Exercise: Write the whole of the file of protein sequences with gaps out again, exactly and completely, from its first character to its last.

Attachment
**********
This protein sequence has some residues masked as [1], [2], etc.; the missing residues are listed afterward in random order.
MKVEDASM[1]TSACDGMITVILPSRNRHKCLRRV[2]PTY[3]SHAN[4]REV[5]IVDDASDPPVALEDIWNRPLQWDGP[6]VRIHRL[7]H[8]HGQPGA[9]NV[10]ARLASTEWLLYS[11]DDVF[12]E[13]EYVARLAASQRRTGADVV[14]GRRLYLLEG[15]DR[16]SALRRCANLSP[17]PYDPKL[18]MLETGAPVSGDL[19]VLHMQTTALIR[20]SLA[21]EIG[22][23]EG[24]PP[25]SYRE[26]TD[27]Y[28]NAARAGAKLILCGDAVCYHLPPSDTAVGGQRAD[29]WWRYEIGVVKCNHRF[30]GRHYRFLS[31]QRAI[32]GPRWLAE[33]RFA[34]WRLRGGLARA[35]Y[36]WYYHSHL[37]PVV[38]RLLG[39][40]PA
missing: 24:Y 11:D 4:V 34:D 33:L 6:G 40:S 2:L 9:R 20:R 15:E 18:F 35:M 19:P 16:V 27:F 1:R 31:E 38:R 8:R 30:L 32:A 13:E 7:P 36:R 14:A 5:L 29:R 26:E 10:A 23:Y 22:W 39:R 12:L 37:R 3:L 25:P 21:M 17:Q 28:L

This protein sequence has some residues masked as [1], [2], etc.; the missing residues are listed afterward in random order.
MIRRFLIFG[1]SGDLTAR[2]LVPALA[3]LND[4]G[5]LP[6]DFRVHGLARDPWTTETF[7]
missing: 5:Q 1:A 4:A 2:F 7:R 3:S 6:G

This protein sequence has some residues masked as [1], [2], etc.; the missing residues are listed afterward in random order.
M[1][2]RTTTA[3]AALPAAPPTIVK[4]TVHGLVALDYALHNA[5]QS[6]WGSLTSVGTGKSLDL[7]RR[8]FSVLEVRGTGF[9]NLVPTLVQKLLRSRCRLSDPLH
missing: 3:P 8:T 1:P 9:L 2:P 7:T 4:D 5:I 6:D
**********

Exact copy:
This protein sequence has some residues masked as [1], [2], etc.; the missing residues are listed afterward in random order.
MKVEDASM[1]TSACDGMITVILPSRNRHKCLRRV[2]PTY[3]SHAN[4]REV[5]IVDDASDPPVALEDIWNRPLQWDGP[6]VRIHRL[7]H[8]HGQPGA[9]NV[10]ARLASTEWLLYS[11]DDVF[12]E[13]EYVARLAASQRRTGADVV[14]GRRLYLLEG[15]DR[16]SALRRCANLSP[17]PYDPKL[18]MLETGAPVSGDL[19]VLHMQTTALIR[20]SLA[21]EIG[22][23]EG[24]PP[25]SYRE[26]TD[27]Y[28]NAARAGAKLILCGDAVCYHLPPSDTAVGGQRAD[29]WWRYEIGVVKCNHRF[30]GRHYRFLS[31]QRAI[32]GPRWLAE[33]RFA[34]WRLRGGLARA[35]Y[36]WYYHSHL[37]PVV[38]RLLG[39][40]PA
missing: 24:Y 11:D 4:V 34:D 33:L 6:G 40:S 2:L 9:R 20:R 15:E 18:F 35:M 19:P 16:V 27:F 1:R 31:E 38:R 8:R 30:L 32:A 13:E 7:P 36:R 14:A 5:L 29:R 26:E 10:A 23:Y 22:W 39:R 12:L 37:R 3:L 25:P 21:M 17:Q 28:L

This protein sequence has some residues masked as [1], [2], etc.; the missing residues are listed afterward in random order.
MIRRFLIFG[1]SGDLTAR[2]LVPALA[3]LND[4]G[5]LP[6]DFRVHGLARDPWTTETF[7]
missing: 5:Q 1:A 4:A 2:F 7:R 3:S 6:G

This protein sequence has some residues masked as [1], [2], etc.; the missing residues are listed afterward in random order.
M[1][2]RTTTA[3]AALPAAPPTIVK[4]TVHGLVALDYALHNA[5]QS[6]WGSLTSVGTGKSLDL[7]RR[8]FSVLEVRGTGF[9]NLVPTLVQKLLRSRCRLSDPLH
missing: 3:P 8:T 1:P 9:L 2:P 7:T 4:D 5:I 6:D